Assignment scope is the amount of code that a programmer can maintain and support in a year. This software metric can be used to plan how many people are needed to support a software system and compare teams.
Efficiency attempts to measure the amount of productive code contributed by a software developer. The amount of churn shows the lack of productive code. Thus a software developer with a low churn could have highly efficient code.
Code churn represents the number of lines of code that were modified, added or deleted in a specified period of time. If code churn increases, then it could be a sign that the software development project needs attention.
Example Code Churn report, screenshot via Visual Studio
Impact measures the effect of any code change on the software development project. A code change that affects multiple files could have more impact than a code change affecting a single file.
Both metrics measure how the software performs in the production environment. Since software failures are almost unavoidable, these software metrics attempt to quantify how well the software recovers and preserves data.
Image via Wikimedia Commons
Application crash rate is calculated by dividing how many times an application fails (F) by how many times it is used (U).
ACR = F/U
Security metrics reflect a measure of software quality. These metrics need to be tracked over time to show how software development teams are developing security responses.
Endpoint incidents are how many devices have been infected by a virus in a given period of time.
Mean time to repair in this context measures the time from the security breach discovery to when a working remedy is deployed.
Size-oriented metrics focus on the size of the software and are usually expressed as kilo lines of code (KLOC). It is a fairly easy software metric to collect once decisions are made about what constitutes a line of code. Unfortunately, it is not useful for comparing software projects written in different languages. Some examples include:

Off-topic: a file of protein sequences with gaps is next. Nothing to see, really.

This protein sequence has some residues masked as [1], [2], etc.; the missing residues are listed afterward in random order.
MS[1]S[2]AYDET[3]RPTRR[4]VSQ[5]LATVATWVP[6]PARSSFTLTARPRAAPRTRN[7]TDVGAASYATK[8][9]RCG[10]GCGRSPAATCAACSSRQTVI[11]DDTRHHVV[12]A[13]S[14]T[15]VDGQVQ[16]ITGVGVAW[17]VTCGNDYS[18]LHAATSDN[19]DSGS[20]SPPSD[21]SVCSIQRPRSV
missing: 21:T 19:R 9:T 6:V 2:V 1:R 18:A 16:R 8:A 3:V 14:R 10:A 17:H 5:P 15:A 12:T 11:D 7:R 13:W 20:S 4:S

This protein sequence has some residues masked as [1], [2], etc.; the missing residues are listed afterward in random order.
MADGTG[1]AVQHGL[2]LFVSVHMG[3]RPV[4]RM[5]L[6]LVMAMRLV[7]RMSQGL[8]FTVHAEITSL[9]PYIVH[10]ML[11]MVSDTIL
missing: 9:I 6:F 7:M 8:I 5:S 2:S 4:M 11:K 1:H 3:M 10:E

Function-oriented metrics focus on how much functionality software offers. But functionality cannot be measured directly. So function-oriented software metrics rely on calculating the function point (FP) — a unit of measurement that quantifies the business functionality provided by the product. Function points are also useful for comparing software projects written in different languages.
Function points are not an easy concept to master and methods vary. This is why many software development managers and teams skip function points altogether. They do not perceive function points as worth the time.
These software metrics are used as indicators of an information system’s quality. Software development teams can use these software metrics to reduce miscommunications and introduce new control measures.
The Defect Removal Efficiency is used to quantify how many defects were found by the end user after product delivery (D) in relation to the errors found before product delivery (E). The formula is:
DRE = E / (E+D)
The closer to 1 DRE is, the fewer defects found after product delivery.
With dozens of potential software metrics to track, it’s crucial for development teams to evaluate their needs and select metrics that are aligned with business goals, relevant to the project, and represent valid measures of progress. Monitoring the right metrics (as opposed to not monitoring metrics at all or monitoring metrics that don’t really matter) can mean the difference between a highly efficient, productive team and a floundering one. The same is true of software testing: using the right tests to evaluate the right features and functions is the key to success. (Check out our guide on software testing to learn more about the various testing types.)
While the process of defining goals, selecting metrics, and implementing consistent measurement methods can be time-consuming, the productivity gains and time saved over the life of a project make it time well invested. Various software metrics are incorporated into solutions such as application performance management (APM) tools, along with data and insights on application usage, code performance, slow requests, and much more. Retrace, Stackify’s APM solution, combines APM, logs, errors, monitoring, and metrics in one, providing a fully-integrated, multi-environment application performance solution to level-up your development work. Check out Stackify’s interview with John Sumser with HR Examiner, and one of Forbes Magazine’s 20 to Watch in Big Data, for more insights on DevOps and Big Data.
Because there is little standardization in the field of software metrics, there are many opinions and options to learn more.